Or one can proceed differently: teach maths or chemistry for two hours a day for four weeks. (This is known as ‘main lesson teaching’.) One is never hurried. One can complete one’s work the next day. One can go into the subject in depth, enriching it, working with it interactively. The students will perhaps themselves construct a hyperbola instead of merely looking at it on a computer. Modern science confirms that delicate, intelligent manual activity stimulates the capacity to learn. Conversely, using only the head exhausts it.

Learn to forget

Steiner-Waldorf schools are different in many ways. They allow students to forget a large part of what they have struggled to learn. This is essential to the development of memory. Forgetting then recalling, albeit guided by an experienced teacher. Working memory and long-term memory are thus trained separately. What can I forget for now and what should I not forget? This principle comes to expression in the curriculum in the form of subjects that entail a lot of exercises and are repeated every week, as in main lessons, where to learn and to understand are the primary elements. It works as a kind of breathing of the intellect.
There was a time when art was considered a luxury, also at school – an idea that we have by no means overcome to this day. But serious researchers know that artistic education is indispensable to creative intellectual activity. The basics of drawing or of painting, for example, create the necessary conditions for orienting oneself in life. This is why Steiner-Waldorf schools emphasise music and plastic arts. Also for students not given to these subjects. For such students in reality do not exist. There again, a ‘right’ curriculum can help the breathing process.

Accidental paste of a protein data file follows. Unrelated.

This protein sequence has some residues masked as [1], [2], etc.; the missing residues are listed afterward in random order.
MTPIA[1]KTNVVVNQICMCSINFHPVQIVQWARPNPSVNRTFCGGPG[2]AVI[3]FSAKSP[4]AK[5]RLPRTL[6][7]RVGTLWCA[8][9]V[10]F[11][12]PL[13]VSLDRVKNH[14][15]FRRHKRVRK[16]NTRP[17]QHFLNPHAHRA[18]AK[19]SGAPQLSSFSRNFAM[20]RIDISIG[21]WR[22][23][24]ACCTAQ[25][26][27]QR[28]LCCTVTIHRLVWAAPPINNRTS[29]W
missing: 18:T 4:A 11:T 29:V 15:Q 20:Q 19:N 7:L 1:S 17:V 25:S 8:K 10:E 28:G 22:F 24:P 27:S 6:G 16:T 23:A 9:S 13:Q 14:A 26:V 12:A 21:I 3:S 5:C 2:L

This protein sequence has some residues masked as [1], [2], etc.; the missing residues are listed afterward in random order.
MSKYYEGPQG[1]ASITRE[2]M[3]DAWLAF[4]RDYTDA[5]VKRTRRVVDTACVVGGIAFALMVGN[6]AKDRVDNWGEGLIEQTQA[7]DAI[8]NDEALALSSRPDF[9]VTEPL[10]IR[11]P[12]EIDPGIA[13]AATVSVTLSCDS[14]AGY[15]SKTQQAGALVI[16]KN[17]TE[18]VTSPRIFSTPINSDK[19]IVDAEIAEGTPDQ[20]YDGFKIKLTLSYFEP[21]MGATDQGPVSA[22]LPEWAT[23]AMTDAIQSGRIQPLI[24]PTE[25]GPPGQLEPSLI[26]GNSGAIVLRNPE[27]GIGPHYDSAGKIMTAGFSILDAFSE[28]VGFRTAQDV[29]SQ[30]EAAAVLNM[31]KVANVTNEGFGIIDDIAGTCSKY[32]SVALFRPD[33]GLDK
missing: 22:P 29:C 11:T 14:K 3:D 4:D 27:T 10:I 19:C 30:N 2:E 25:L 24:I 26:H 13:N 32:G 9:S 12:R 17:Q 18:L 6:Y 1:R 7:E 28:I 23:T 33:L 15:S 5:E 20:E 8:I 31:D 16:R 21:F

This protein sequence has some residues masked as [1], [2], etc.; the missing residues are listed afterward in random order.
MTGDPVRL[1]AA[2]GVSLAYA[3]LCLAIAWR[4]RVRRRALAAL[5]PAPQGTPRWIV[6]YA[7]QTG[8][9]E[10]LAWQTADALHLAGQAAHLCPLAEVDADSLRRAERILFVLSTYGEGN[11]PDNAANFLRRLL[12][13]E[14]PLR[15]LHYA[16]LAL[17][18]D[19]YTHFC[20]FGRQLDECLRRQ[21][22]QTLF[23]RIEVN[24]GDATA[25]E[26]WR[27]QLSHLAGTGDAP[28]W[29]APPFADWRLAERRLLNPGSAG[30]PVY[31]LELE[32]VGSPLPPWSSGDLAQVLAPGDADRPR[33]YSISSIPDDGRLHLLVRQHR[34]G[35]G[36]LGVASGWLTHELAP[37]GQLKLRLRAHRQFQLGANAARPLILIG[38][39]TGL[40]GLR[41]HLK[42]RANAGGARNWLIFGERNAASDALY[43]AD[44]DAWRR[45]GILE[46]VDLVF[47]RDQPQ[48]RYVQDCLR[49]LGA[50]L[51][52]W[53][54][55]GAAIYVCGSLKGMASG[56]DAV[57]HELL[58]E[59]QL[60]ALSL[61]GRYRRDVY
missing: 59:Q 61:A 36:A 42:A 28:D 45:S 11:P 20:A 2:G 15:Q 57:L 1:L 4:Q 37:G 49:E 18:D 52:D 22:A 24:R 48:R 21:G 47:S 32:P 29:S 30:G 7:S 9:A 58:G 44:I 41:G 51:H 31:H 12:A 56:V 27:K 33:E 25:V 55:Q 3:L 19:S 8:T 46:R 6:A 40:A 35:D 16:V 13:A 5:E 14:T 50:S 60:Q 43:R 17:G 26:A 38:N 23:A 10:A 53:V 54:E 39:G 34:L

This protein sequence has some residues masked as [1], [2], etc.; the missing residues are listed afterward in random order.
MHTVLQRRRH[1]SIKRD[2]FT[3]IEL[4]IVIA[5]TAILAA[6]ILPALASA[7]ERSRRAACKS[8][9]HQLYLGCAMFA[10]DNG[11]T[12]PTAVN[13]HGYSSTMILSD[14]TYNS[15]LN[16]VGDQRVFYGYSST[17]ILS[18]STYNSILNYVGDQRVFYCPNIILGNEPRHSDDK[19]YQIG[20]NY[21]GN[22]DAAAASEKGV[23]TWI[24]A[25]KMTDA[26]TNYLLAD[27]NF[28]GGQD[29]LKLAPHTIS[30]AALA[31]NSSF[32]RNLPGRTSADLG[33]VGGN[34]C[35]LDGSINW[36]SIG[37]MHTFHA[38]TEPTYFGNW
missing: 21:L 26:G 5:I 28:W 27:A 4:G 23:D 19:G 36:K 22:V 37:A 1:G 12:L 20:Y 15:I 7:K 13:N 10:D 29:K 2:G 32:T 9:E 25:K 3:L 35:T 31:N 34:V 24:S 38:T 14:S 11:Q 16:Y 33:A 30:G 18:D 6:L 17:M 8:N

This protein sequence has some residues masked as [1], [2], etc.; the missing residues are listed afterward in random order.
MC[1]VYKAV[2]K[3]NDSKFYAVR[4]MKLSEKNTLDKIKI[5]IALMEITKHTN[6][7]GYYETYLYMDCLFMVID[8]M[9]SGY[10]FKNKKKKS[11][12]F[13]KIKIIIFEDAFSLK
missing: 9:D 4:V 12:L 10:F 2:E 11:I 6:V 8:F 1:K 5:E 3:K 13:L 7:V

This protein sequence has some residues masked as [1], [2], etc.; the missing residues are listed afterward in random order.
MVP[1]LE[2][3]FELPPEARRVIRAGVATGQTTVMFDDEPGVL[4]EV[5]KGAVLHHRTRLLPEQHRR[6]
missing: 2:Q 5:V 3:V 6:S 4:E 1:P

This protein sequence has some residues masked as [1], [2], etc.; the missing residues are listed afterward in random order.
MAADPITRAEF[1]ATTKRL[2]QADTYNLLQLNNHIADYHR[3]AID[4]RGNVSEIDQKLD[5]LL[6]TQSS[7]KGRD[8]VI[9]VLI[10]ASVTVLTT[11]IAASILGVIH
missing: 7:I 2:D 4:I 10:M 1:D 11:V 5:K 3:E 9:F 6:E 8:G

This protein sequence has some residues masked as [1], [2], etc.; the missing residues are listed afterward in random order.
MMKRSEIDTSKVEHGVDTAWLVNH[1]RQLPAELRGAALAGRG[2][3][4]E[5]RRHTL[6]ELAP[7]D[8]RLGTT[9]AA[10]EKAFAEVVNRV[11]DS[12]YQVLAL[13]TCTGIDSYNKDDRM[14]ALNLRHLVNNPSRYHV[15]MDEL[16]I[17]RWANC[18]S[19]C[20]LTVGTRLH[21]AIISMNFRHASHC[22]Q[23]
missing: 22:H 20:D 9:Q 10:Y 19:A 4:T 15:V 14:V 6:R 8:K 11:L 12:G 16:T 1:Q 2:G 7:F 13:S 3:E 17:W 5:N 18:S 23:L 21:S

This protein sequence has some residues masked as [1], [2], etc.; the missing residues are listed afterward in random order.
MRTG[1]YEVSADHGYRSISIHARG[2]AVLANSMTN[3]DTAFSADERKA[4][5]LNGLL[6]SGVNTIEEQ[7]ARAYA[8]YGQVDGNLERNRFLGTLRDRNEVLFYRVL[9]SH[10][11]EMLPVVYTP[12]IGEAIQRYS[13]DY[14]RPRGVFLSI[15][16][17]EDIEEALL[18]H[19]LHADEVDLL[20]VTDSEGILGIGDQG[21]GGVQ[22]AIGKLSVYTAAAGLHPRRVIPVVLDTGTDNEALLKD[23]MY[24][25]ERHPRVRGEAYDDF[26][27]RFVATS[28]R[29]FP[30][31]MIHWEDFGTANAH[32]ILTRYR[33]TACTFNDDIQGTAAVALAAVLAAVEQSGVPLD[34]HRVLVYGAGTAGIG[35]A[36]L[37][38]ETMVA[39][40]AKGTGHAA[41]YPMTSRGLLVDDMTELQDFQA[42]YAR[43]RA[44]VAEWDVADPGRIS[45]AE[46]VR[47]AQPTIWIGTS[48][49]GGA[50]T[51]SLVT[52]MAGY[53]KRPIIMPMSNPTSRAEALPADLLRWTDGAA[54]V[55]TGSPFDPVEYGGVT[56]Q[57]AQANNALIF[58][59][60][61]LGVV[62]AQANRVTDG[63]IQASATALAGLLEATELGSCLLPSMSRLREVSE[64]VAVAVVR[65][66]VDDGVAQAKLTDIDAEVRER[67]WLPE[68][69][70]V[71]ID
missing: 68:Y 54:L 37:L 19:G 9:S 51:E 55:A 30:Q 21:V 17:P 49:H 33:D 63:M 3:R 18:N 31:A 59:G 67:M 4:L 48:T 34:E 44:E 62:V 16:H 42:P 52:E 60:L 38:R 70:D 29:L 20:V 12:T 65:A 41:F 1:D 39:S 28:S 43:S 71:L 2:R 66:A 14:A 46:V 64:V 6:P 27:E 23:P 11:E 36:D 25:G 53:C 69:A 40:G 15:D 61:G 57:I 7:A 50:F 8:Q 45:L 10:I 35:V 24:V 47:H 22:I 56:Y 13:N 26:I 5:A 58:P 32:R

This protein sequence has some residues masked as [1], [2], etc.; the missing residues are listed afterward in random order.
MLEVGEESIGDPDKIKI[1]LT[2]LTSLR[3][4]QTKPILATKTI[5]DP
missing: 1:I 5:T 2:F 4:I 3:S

The show, to imitate, to facilitate

Ever since the discovery of the mirror neurons, it has been recognised that little children do not learn with their intellect. They learn by way of example, by imitation. This shows the great responsibility that attaches to teaching, but also the very concrete consequences that this implies. For example, to learn foreign languages early in an intellectual way is a torture: many who have had this experience prefer to forget it. But to learn a foreign language by imitation – as one does one’s mother tongue – because the teacher uses only this language in the lesson, this engenders a natural interest.
The purpose of school is not only education. The purpose, especially in our times, is social. No matter what the context or the district: every classroom is a protected space where one learns what one will require when, later in life, one makes one’s adult way in the world. Here, too, Steiner-Waldorf schools have discovered something – in a class of children, the more heterogeneous their capacities, the more they develop interest, tolerance and mutual help.
Any number of studies have shown that heterogenic education never compromises individual performance. In this sense, education is a mission of our times. And educators need to be masters of their craft.

  Christof Wiechert, Leader of the Pedagogical Section at the Goetheanum